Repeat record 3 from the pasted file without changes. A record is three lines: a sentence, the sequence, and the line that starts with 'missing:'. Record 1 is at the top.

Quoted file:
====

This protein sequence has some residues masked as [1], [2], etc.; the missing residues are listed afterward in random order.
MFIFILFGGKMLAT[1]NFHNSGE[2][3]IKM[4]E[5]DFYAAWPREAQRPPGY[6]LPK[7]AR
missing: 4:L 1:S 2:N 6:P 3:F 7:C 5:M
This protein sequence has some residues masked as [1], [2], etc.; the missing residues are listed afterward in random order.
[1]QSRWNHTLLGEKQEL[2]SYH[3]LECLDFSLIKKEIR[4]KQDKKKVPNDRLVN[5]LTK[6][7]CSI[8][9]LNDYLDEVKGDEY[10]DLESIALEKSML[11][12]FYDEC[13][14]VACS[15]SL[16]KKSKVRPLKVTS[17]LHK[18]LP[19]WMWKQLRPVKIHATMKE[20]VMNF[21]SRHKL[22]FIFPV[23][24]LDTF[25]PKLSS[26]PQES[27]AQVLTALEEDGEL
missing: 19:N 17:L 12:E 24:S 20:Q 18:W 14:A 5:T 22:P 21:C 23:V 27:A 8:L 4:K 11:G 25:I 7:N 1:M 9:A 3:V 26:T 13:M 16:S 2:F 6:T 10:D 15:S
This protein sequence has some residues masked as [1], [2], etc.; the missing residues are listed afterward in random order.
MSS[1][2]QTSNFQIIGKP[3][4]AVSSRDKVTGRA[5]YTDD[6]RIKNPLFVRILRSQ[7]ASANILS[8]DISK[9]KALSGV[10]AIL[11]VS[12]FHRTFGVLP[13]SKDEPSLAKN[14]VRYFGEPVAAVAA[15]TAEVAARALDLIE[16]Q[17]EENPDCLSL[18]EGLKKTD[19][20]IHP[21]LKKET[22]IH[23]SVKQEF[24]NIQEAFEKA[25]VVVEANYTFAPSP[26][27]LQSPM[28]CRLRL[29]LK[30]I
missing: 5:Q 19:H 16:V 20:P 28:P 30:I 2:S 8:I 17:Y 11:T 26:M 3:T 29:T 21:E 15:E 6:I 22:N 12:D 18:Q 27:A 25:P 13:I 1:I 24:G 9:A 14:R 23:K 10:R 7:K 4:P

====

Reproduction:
This protein sequence has some residues masked as [1], [2], etc.; the missing residues are listed afterward in random order.
MSS[1][2]QTSNFQIIGKP[3][4]AVSSRDKVTGRA[5]YTDD[6]RIKNPLFVRILRSQ[7]ASANILS[8]DISK[9]KALSGV[10]AIL[11]VS[12]FHRTFGVLP[13]SKDEPSLAKN[14]VRYFGEPVAAVAA[15]TAEVAARALDLIE[16]Q[17]EENPDCLSL[18]EGLKKTD[19][20]IHP[21]LKKET[22]IH[23]SVKQEF[24]NIQEAFEKA[25]VVVEANYTFAPSP[26][27]LQSPM[28]CRLRL[29]LK[30]I
missing: 5:Q 19:H 16:V 20:P 28:P 30:I 2:S 8:I 17:Y 11:T 26:M 3:T 29:T 21:E 15:E 6:I 22:N 12:D 18:Q 27:A 25:P 13:I 1:I 24:G 9:A 14:R 23:K 10:R 7:K 4:P